It Helps Slash Your Sugar Intake
What’s in your cup? Almost half of all the added sugars in our diets come from sugar-sweetened drinks like soft drinks, juice drinks, sports or energy drinks, sweetened teas and coffees. One of the biggest benefits of drinking water? Zero calories.
Water Helps Flush Out the Junk
From nutrient transport to oxygen delivery, water is a critical component of a healthy body. Even when it comes to waste removal—your body naturally takes what it needs and eliminates what it doesn’t, cleansing itself naturally.
Fight Back the Mid-Day Slump
Just say, “no” to dehydration-related fatigue. Before you reach for caffeine, consider this: fatigue can be a signal that your body is mildly dehydrated. Start your day hydrated and stay hydrated throughout. And learn how much daily fluid you should be aiming for with helpful tools like a personalized water calculator.
It helps keep your workouts on track
When athletes fail to replace fluid lost through sweating, dehydration can quickly follow. And experts note that dehydration (even at just 2% body weight loss) can negatively influence aerobic exercise performance, increasing physiological strain and your perceived effort to perform. This is especially true in warm or hot weather.
Your Brain Needs It!
At roughly 75% water, your brain is just one of the many organs that is primarily H20. Water helps your body perform it’s critical functions, including the important work your brain does all day! Mild levels of dehydration can disrupt many physiological functions, including cognition, so it’s important to maintain a healthy hydration status throughout the day.
You Have a Headache
Headache is a commonly reported symptom of those suffering from mild dehydration. And some scientists believe that “water deprivation headaches” may arise as a result of inadequate fluid intake. Though the ability to reduce or prevent headaches by drinking water remains inconclusive in the scientific literature, it’s a good habit to fit into your day, regardless.
It’s the smart hydration choice for most fitness routines
Unless you’re an athlete engaged in moderate to high-intensity exercise for 60+ minutes, and require the electrolyte replacement that comes with sports drinks, water is usually a sufficient way to rehydrate before, during and after exercise. This is especially true for kids. In fact, the American Academy of Pediatrics says that kids should reach for water as a first choice for hydration.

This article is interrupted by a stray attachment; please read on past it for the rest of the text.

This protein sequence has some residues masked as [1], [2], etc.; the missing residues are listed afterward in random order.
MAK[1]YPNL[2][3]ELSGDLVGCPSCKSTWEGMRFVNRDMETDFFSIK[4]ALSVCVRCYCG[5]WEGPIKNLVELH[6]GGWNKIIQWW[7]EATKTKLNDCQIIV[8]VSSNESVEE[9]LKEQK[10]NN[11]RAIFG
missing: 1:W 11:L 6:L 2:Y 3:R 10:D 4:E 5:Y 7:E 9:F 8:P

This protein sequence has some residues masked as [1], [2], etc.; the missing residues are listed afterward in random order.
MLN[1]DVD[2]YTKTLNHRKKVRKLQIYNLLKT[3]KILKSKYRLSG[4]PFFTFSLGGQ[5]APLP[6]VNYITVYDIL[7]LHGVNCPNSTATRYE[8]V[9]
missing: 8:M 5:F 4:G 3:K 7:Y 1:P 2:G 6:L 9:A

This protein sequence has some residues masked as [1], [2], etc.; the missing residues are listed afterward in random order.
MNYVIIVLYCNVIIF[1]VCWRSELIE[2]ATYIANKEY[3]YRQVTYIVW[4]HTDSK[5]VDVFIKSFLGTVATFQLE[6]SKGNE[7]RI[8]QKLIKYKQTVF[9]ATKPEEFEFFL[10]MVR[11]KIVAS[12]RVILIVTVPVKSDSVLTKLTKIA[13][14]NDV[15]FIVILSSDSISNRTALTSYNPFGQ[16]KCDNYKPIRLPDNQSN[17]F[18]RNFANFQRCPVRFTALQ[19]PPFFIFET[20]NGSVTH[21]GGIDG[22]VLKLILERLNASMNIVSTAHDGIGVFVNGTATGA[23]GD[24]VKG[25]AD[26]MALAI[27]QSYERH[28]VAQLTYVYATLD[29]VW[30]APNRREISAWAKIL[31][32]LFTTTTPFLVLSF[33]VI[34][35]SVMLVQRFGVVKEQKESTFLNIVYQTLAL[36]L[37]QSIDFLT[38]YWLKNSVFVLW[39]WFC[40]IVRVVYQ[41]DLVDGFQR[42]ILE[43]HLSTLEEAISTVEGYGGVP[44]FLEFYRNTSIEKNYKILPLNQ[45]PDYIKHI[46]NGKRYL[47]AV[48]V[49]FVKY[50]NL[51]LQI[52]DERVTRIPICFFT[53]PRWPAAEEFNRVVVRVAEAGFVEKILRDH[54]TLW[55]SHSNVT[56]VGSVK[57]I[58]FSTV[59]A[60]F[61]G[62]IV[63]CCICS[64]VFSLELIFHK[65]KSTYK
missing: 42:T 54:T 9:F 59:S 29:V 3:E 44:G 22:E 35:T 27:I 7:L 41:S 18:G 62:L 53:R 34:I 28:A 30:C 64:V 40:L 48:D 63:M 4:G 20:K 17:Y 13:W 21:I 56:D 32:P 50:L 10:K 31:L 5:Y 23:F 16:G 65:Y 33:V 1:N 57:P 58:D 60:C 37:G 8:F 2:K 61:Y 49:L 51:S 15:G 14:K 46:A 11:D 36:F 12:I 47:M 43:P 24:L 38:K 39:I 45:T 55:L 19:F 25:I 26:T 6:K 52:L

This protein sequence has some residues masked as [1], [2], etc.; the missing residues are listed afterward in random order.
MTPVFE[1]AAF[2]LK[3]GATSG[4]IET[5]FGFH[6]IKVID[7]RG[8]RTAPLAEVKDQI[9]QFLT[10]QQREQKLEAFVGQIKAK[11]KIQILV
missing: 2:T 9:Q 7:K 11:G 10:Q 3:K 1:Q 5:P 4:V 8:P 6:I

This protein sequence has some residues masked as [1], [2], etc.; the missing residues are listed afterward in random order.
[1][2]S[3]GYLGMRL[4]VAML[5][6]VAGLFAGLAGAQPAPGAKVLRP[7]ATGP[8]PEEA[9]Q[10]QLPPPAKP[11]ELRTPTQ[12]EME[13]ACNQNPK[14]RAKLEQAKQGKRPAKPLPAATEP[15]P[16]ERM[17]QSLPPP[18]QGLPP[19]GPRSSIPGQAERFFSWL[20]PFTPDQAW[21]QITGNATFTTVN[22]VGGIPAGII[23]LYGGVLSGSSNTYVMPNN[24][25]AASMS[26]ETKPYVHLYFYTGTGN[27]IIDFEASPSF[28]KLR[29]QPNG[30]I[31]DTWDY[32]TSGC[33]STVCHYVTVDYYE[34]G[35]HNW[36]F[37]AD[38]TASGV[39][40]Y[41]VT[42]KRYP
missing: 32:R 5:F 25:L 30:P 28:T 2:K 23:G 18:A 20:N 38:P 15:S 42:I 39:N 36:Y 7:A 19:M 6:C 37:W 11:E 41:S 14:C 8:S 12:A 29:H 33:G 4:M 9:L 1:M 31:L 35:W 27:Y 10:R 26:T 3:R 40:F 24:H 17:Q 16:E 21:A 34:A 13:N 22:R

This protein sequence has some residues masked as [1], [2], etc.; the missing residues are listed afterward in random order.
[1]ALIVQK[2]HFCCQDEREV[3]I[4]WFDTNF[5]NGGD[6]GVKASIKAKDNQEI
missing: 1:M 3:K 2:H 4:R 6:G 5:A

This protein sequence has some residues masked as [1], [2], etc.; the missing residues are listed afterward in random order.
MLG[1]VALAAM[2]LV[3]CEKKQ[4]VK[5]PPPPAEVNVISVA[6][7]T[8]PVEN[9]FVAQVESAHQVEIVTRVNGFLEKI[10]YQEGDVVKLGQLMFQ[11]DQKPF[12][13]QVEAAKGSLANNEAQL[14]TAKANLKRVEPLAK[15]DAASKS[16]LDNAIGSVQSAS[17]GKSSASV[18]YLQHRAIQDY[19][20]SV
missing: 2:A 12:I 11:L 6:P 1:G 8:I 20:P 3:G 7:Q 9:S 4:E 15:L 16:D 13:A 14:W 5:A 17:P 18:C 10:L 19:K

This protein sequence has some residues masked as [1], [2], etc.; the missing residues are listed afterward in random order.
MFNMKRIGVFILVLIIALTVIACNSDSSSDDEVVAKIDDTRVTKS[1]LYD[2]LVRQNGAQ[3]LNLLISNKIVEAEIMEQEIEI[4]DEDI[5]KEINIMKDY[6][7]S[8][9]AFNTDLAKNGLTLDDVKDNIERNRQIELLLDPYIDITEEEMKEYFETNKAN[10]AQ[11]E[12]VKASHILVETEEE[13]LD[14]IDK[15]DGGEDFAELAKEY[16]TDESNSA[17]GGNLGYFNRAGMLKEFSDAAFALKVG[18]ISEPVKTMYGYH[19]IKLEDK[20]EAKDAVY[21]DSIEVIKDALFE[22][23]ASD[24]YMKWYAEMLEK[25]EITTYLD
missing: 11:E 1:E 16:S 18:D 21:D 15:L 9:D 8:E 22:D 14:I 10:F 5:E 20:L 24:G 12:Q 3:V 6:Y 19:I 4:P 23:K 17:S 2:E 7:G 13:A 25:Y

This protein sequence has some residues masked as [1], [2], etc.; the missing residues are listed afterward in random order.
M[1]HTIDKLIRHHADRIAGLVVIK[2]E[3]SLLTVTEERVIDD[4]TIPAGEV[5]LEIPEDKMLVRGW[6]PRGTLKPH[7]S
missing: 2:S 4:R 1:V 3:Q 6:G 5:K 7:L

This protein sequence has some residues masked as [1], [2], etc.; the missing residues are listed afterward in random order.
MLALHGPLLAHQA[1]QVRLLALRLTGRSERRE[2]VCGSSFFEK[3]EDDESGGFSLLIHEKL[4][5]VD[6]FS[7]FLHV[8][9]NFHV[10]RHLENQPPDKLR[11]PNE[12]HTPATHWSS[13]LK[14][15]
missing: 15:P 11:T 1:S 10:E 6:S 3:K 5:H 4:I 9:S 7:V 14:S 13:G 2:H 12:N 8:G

It Helps Keep Things Moving
Along with fiber, exercise and an overall healthy lifestyle, water is essential to maintaining normal digestion. Lack of fluids can contribute to constipation. One easy way to check that you are properly hydrated? Check the color of your urine. If it is dark colored instead of pale yellow, you may not be drinking enough.
Water Helps Every Single Cell
What does water do for the body? It’s literally in every living cell, and each one is part of a brilliant system that keeps you healthy and thriving. Your body is amazing—from digestion, nutrition and absorption, to circulation and body temperature, drinking water benefits every one of these functions.
What does water do for the body? This simple molecule is the life force behind many processes in our bodies, from digestion to delivering oxygen to cells. In fact, the adult body is roughly 60% water. But, did you know that you are constantly losing water? Sweat, waste, and even the simple act of exhaling, sends water vapor out of your tissues and back into the atmosphere. When you realize how vital the benefits of water are to your body’s daily needs, you’re going to want to stay hydrated. Thirsty yet?
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